BESA 0-6-0s

The 0-6-0 wheel arrangement with inside cylinders was a peculiarly British phenomenon.  Great Britain literally had scores of 0-6-0 classes.  Its railway men loved them for some reason, though their inside cylinders must have made maintenance rather difficult; even outside-cylindered six- wheelers were not all that popular in other countries.  In the British Isles, they were built from the dawn of steam era till almost its very end when O.V.S.Bulleid, the Chief Engineer of the Southern Railway, was still designing these useful locos.  It must have seemed like heresy when, during World War II, England had to accept outside-cylindered 0-6-0s from the U.S. War Department, the last six-wheeler design to run in that proud island.  It is no surprise that locomotive engineers in the Raj - expatriate Britons, to a man - were specifying and buying 0-6-0s that could be mistaken for those running on lines in the mother-country.  These old 0-6-0s lasted till the very end of steam traction in what became Pakistan and almost as equally long in India.  They were maids-of-all-work that used to haul even prestigious mail trains in the early part of the 20th century.

The broad gauge 0-6-0 was one of the 2 standard types of locomotive in 1903 by the Engineering Standards Committee, the other type being the 4-4-0.  The latter was based on a class which was already giving good performance in India.  The 0-6-0 was for goods traffic and was designed with so that its boiler, cylinders, motion, rods, axles, axle-box guides, springs, etc., were identical with those of the 4-4-0, as far as possible.  Both classes were to have slide valves and inside cylinders powered by saturated steam.  The standards allowed for future increases in boiler size.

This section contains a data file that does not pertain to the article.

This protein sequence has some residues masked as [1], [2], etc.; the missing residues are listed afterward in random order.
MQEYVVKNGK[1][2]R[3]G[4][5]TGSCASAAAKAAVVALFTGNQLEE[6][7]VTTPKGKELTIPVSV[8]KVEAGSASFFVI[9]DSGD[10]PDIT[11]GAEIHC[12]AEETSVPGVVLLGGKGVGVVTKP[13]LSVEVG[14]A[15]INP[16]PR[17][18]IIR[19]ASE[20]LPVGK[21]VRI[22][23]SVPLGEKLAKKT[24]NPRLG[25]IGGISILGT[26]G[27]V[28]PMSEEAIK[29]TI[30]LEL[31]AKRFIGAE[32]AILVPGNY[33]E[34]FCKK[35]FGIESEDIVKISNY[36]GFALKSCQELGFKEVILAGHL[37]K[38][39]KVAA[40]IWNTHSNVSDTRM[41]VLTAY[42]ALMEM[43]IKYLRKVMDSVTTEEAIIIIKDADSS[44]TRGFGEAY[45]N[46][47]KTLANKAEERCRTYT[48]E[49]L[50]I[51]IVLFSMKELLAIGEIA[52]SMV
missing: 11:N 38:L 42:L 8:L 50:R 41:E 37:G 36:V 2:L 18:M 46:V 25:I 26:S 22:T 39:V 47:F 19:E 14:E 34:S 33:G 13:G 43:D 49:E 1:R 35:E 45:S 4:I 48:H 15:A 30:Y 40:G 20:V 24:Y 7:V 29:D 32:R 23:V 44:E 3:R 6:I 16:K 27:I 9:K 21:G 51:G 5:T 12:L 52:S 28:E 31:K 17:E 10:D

The first 0-6-0 designed to the new BESA standards was the SG Class which was built between 1905-13.  It proved to be a useful and efficient and was built in large numbers.  It was able to haul 1450 ton goods trains at 16-18 mph.  With 61.5 inch drivers they often hauled troop trains at 30 mph hauling 25-30 cars.  The 61.5" drivers were so sized as to be able to accept pre-existing tires.  Its light axle load enabled it to run over all NWR lines.  The SG Class also served on Eastern Bengal Railway lines.  

SGC Class : (photo courtesy: L.T.Cerny) After 1927, some members of the SG class received superheaters and were called the SGC Class  by the NWR.  Another variant was the SGC3 on the EIR which had both superheating and Lentz rotary valve gear -- probably the only inside-cylindered engine in the world ever to use that valve gear!  

SGS Class of the NWR was an SG Class variant that had 20" x 26" cylinders with piston valves, superheating and a 56 1/4" diameter boiler.  The final SGS specimens built had 61.25" diameter boilers and 8 wheel double bogie tenders.  The SGSC had round fireboxes unlike the Belpaire fireboxes of the SGS.  Somewhat confusingly, the SGSC was later renamed SGC2.  All of these highly similar engines were also frequently used to haul passenger and mail trains -- as evidenced by this pre-dawn photograph of the Frontier Mail taken during the early 1920s.


Owning Railways: NWR, EBR, EIR, ORR (collectively known as Indian State Railways)
Builders: Vulcan Foundry, North British Locomotive Company, Robert Stephenson & Hawthorns
Numbers built (approx.): 486 SG, 362 SGS, 66 SG1


Cylinders: (2) 18.5 x 26, 61.5" drivers
Boiler: 180 psig pressure, Grate Area: 25.3 sq.ft, 4'6" x 11' long boiler, 236 tubes of 1.75" dia., Heating surfaces (sq.ft): 1229.5 (tubes)+ 120 (firebox) + 25.3
Wheelbase: 15'3", 3000 gal/7.5 ton tender,  48 ton engine + 39.25 ton tender
Axle load: 16 tons

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